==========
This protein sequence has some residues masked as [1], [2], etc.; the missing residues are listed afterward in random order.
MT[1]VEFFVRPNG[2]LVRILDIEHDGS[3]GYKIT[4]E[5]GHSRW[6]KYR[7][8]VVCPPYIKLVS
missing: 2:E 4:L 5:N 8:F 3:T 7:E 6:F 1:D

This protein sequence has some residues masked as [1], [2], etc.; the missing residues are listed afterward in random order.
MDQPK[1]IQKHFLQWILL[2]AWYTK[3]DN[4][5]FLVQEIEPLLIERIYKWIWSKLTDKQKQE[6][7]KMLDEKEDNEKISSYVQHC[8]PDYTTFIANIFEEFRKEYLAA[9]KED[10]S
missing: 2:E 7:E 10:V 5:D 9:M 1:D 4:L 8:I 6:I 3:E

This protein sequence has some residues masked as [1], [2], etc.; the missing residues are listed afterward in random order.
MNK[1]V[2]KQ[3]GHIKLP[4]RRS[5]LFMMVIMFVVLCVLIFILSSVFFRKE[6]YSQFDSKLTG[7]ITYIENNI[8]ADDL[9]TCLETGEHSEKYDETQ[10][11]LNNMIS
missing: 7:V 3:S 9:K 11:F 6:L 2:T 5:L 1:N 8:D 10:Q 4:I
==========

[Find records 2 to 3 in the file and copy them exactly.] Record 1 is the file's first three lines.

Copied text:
This protein sequence has some residues masked as [1], [2], etc.; the missing residues are listed afterward in random order.
MDQPK[1]IQKHFLQWILL[2]AWYTK[3]DN[4][5]FLVQEIEPLLIERIYKWIWSKLTDKQKQE[6][7]KMLDEKEDNEKISSYVQHC[8]PDYTTFIANIFEEFRKEYLAA[9]KED[10]S
missing: 2:E 7:E 10:V 5:D 9:M 1:D 4:L 8:I 6:I 3:E

This protein sequence has some residues masked as [1], [2], etc.; the missing residues are listed afterward in random order.
MNK[1]V[2]KQ[3]GHIKLP[4]RRS[5]LFMMVIMFVVLCVLIFILSSVFFRKE[6]YSQFDSKLTG[7]ITYIENNI[8]ADDL[9]TCLETGEHSEKYDETQ[10][11]LNNMIS
missing: 7:V 3:S 9:K 11:F 6:L 2:T 5:L 1:N 8:D 10:Q 4:I